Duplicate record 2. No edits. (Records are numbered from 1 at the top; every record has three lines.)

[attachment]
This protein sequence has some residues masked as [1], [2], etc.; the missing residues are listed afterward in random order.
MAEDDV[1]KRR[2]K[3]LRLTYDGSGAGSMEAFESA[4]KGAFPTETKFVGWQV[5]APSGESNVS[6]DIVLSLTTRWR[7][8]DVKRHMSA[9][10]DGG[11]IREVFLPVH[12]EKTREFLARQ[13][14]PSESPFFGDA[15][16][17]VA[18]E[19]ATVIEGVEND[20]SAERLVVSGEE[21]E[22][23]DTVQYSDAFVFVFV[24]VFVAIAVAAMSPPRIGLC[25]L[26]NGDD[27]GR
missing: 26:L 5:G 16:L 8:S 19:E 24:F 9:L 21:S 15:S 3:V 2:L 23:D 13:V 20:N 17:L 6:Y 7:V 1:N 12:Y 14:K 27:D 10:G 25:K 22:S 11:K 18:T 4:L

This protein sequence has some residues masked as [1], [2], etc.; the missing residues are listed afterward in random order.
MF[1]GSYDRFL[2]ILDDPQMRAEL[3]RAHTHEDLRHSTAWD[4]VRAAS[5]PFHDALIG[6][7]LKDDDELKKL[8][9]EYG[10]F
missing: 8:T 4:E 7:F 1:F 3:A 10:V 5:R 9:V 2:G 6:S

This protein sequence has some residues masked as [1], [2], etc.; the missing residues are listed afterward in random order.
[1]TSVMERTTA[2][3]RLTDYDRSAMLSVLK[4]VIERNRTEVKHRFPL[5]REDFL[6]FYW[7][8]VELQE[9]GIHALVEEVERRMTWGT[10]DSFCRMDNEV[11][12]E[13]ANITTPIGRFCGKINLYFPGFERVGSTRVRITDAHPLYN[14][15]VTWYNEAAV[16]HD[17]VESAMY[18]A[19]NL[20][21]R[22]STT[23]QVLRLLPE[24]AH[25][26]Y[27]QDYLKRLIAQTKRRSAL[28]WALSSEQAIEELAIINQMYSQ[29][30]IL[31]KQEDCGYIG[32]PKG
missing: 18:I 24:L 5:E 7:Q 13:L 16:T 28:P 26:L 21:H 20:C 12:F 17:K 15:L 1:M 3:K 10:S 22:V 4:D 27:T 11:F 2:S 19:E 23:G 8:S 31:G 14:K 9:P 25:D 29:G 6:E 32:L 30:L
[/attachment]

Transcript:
This protein sequence has some residues masked as [1], [2], etc.; the missing residues are listed afterward in random order.
MF[1]GSYDRFL[2]ILDDPQMRAEL[3]RAHTHEDLRHSTAWD[4]VRAAS[5]PFHDALIG[6][7]LKDDDELKKL[8][9]EYG[10]F
missing: 8:T 4:E 7:F 1:F 3:A 10:V 5:R 9:V 2:G 6:S